Elms Planted in Sussex Stronghold
The Ulmus commonly known as the elm, takes centre stage in ITF’s Community Tree Planting scheme through a project run by the Conservation Foundation. Over the next twelve months 120 English, Field, Wych and Huntingdon elms will be planted in three Sussex villages in the Cuckmere valley.
The Sussex coast is a stronghold for this beleaguered tree which was almost wiped out by Dutch elm disease. During the past year the Conservation Foundation has been running the Ulmus Maritime project supported by the Heritage Lottery Fund to help protect the elms in the area and to regenerate the population.
Funding from ITF and Worktop Express will extend the project not only through planting trees but also involving the local community in collecting seeds from local trees for Kew Garden’s Millennium Seed Bank.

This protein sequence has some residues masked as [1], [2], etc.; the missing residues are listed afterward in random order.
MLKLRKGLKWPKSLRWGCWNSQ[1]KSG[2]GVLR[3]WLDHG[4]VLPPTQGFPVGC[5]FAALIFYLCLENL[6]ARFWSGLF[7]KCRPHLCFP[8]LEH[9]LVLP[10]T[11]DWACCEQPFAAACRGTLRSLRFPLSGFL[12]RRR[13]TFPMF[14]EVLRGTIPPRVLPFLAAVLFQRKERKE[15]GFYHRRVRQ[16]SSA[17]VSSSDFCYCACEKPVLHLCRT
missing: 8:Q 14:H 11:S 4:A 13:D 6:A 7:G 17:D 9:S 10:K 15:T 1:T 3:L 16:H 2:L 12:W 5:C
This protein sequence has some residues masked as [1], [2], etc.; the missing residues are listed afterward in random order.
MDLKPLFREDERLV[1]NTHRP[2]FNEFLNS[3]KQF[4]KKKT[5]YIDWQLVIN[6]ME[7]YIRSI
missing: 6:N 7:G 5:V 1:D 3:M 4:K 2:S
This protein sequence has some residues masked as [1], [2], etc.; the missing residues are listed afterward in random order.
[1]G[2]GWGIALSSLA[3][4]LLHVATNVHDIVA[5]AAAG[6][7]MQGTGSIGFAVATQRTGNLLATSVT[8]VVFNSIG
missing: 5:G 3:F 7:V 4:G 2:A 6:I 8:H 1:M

In early autumn next year the project will be commemorated with ceremonial plantings followed by a nature walk linking the three villages to look at some of the surviving mature elms.
James Coleman, the Project Officer for The Conservation Foundation told us plans for the care of the trees in the future “each planting site will have a designated guardian to look after the saplings and send updates on their development every 6 months”.
TREE FOCUS: Ulmus glabra is known as the wych elm and because of its former profusion in Scotland it is also called the Scots elm. It has the widest distribution of elm trees from the Arctic Circle to mountains in Greece and it is even found in Iran. In Scotland some have been planted on the Shetland Islands but most were in the Borders in elm forests although most are now limited to field margins. The Tree Register of Britain and Ireland lists a wych elm at Bishop Burton near Beverley in Yorkshire as the UK’s largest.